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10,000+ Flee as 'Life-Threatening' Hurricane Willa Menaces Mexico

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10,000+ Flee as 'Life-Threatening' Hurricane Willa Menaces Mexico
On Monday, Hurricane Willa was is in the eastern Pacific, on a path towards Mexico's Pacific coast. NOAA

Thousands were evacuated from Mexico's Pacific coast Monday as Hurricane Willa is expected to make landfall as a "life-threatening" Category Four storm Tuesday afternoon, Reuters reported.


As of late Monday night, the storm was 80 miles west of Las Islas Marias islands opposite the state of Nayarit. It is expected to be one of the most powerful hurricanes ever to strike Mexico from the Pacific, CNN reported.

"Let's not play the macho. Let's not act like superheroes," Nayarit Gov. Antonio Echevarria said, according to Reuters. "It's a very strong hurricane, very potent, and we don't want any tragedies." Nayarit said he had closed schools and evacuated more than 10,000 people.

The storm is currently blowing at 130 miles per hour and expected to bring an "extremely dangerous" storm surge to southwestern Mexico and rainfall of six to 12 inches, with some local areas receiving as much as 18. The rain could produce "life-threatening" flooding and landslides, The National Hurricane Center said in its most recent forecast.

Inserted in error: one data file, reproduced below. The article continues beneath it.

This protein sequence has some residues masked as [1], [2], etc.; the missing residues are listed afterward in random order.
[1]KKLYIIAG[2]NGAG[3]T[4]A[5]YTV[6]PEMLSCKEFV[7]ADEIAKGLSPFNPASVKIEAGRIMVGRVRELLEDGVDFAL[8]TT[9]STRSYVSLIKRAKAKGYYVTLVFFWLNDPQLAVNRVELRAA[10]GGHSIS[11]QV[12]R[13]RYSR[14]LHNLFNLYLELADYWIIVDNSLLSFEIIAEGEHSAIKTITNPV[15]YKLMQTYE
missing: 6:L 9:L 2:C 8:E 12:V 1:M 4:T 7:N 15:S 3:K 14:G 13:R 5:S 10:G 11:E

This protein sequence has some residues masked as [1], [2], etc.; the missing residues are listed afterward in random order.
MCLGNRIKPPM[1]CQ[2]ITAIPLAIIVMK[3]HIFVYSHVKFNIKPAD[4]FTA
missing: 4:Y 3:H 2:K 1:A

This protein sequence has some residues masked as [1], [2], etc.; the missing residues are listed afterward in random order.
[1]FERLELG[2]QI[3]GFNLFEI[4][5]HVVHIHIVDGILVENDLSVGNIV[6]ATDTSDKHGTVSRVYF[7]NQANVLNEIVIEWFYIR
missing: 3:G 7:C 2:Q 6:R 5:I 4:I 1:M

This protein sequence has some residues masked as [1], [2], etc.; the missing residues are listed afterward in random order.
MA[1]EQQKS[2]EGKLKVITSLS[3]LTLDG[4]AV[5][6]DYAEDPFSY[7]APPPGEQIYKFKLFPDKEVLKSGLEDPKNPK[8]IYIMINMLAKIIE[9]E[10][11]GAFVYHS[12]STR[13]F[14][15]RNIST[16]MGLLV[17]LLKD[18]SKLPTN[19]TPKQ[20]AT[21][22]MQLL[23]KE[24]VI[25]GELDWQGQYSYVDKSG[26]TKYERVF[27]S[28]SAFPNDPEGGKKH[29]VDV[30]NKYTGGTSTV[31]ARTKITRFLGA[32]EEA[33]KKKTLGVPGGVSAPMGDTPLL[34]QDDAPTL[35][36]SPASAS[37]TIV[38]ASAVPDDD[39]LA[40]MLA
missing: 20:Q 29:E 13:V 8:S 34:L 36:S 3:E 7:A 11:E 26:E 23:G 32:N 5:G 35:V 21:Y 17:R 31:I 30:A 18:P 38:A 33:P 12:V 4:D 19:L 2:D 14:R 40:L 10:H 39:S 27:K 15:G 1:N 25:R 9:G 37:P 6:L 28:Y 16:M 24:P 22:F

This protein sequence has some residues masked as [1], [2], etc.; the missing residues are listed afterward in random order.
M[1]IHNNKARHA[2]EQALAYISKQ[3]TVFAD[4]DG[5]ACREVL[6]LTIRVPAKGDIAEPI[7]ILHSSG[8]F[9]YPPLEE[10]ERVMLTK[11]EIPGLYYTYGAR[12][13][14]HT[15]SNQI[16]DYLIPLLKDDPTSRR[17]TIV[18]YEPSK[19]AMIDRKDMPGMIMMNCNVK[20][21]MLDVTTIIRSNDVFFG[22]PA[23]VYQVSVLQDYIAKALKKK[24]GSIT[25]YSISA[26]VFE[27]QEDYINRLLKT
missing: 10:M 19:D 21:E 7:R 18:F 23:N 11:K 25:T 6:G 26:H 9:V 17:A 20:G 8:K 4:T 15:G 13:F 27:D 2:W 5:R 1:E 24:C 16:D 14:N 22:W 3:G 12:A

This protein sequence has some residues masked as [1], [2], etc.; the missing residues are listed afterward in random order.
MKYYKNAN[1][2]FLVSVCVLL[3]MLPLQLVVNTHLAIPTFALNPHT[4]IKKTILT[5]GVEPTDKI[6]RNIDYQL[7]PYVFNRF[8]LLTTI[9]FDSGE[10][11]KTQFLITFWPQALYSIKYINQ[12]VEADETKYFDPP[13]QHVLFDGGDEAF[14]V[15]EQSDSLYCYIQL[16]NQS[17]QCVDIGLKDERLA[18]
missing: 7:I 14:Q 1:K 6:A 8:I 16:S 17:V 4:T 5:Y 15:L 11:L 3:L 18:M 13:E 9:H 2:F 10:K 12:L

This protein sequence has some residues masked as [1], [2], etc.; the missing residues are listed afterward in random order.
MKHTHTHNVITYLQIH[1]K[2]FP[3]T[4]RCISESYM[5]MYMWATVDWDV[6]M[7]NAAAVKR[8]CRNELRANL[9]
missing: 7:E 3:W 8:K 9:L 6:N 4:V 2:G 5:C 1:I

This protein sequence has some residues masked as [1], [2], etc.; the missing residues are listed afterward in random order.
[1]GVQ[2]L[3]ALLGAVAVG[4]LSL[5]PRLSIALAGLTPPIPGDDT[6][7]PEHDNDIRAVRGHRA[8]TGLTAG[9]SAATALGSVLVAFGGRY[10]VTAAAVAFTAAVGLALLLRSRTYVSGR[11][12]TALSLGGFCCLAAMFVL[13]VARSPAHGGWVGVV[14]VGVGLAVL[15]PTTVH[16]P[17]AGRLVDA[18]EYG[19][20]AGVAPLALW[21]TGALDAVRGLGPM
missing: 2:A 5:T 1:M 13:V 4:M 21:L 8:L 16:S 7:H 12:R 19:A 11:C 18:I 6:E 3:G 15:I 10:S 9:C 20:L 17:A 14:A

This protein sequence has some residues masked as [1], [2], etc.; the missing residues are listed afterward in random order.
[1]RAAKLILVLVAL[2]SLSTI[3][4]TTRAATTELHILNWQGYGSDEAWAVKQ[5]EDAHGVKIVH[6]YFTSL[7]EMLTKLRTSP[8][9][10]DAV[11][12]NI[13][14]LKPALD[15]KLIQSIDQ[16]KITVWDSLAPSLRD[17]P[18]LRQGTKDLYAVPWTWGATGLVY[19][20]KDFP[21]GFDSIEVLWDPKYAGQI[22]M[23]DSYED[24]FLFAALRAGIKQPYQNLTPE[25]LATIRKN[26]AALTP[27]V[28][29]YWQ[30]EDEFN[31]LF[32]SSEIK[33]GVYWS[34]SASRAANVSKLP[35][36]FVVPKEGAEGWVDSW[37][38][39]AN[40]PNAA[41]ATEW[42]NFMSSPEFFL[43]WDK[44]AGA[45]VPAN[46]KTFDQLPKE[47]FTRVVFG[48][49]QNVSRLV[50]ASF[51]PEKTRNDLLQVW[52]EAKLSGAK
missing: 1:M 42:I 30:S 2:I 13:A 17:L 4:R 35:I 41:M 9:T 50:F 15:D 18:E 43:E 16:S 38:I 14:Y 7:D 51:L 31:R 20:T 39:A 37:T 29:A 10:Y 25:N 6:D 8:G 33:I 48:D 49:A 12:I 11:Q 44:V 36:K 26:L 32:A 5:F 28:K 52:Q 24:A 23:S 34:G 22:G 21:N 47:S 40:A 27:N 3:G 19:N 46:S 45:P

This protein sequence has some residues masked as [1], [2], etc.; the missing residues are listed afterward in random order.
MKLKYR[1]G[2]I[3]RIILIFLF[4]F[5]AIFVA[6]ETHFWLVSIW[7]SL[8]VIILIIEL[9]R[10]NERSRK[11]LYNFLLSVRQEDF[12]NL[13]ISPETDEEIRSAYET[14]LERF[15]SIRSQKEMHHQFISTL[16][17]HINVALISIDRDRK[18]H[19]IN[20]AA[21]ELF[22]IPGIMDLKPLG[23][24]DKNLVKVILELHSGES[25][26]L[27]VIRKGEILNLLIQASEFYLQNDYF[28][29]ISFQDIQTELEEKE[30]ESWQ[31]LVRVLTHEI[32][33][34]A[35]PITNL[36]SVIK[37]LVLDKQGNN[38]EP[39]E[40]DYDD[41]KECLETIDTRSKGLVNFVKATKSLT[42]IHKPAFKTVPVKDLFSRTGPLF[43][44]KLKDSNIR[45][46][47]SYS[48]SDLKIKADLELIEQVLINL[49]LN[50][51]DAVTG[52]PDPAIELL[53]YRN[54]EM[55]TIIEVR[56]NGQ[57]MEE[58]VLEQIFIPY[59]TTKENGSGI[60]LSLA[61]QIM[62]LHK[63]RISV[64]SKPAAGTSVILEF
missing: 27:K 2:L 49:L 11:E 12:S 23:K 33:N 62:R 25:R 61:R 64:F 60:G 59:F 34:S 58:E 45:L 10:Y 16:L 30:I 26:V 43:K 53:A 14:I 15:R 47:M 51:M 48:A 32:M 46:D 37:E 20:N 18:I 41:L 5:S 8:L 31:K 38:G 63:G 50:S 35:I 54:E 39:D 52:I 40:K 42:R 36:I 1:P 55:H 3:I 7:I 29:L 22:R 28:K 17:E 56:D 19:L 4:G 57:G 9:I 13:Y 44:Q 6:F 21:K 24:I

A hurricane warning is in effect for Las Islas Marias and along the Pacific coast from San Blas in the south to Mazitlan in the north, around where it is first expected to hit.

"People are really scared," Mazitlan gas station attendant Zulema Pardo told Reuters, as customers stocked up on water and gasoline and emptied the shelves of bread. "People are crazy and worked up."

Hurricane Willa is another example of a storm, like Hurricane Michael, that intensified rapidly due to warmer-than average ocean temperatures, a phenomenon that has been linked to climate change.

Willa formed Saturday as a tropical storm and grew into a Category Five storm Monday before weakening into a Category Four, CNN reported. The waters off of Mexico are one to two degrees Fahrenheit warmer than average for late October.

Willa is also notable for its raw strength. It will be one of the strongest hurricanes to hit Mexico's Pacific coast and comes three years after the strongest, Category Five Hurricane Patricia, made landfall in Jalisco.

Along with Tropical Storm Vincente, a weaker system moving south of Willa that is expected to make landfall as a tropical depression, also on Tuesday, it will make this hurricane season the most active ever for the northeast Pacific in terms of "Accumulated Cyclone Energy," a metric that accounts for both the number of storms and their intensity.

Mexican President Enrique Peña Nieto has asked the National System of Civil Protection to take all necessary measures to protect those in the path of both storms.

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